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I'm about at the stage where I know that the 4s orbital fills prior to the 3d orbitals, and I am about at the point where I can make sense of larger molecule diagrams (not quite there, but closer than I was.)  (And all those transition elements filling in the d orbitals...that's my next area of focus)

(I have a feeling I'll be asking for one of those 3D molecule kits for my next birthday (or maybe buy myself one prior) as three dimensionality is one of the keys (for me, in understanding--that these molecules have height, depth, and breadth--that the extend outwards in various directions based on the electrical charges--120 degrees, tetrahedrons--hey, I had to sit down and ponder the beastie with four sides, all of which were triangles)...

So I've moved ahead, but I realised that this issue of plus and minus was getting in the way.  From your other post I'm thinking that I can relate it to a number line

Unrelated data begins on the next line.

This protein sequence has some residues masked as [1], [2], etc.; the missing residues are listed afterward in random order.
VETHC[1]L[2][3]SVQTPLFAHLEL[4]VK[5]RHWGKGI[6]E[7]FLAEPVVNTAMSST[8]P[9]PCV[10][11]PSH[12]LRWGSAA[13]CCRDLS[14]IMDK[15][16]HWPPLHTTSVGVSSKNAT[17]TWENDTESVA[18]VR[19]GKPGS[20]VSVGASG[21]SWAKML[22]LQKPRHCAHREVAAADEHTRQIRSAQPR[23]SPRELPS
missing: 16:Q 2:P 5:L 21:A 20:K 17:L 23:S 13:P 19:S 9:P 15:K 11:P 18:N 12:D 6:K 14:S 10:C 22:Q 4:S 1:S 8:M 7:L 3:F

(You know all this of course, but I like the way you can catch my mistakes so...)

,

I can imagine (this could be my model) that positive and negative are at opposite ends such that electrons are at the negative (-) end, and the protons are at the positive (+) end, and they're...tugging towards each other (trying to reach their beloved zero point of no charge and so no more crazy attractions) such that 'negative' means: 'towards the electron end' and 'positive' means 'towards the proton end' and so a gain in electrons means a movement towards the electron (-) end, while a loss of electrons means a movement towards the proton (+) end, and thusly positive and negative and gain and loss come together again--at least in my head!

Does that sound about right?

Will it help if I tell you the kind of music I like

Just a few disjointed adjectives are fine--ya know...just some flavours, no need to use too many words (ah, the joys of music!  Oh, no naming names!  You might love a band and I hold some bizarre prejudice against them because my best friend's sister once went out with the bass player and it all finished badly...etc.)  My experience is that most musical fields will have something comparable so I can go and hunt up some examples and see how they match.

Don't fight forces, use them R. Buckminster Fuller.

by rg (leopold dot lepster at google mail dot com) on Fri Mar 14th, 2008 at 10:45:13 AM EST
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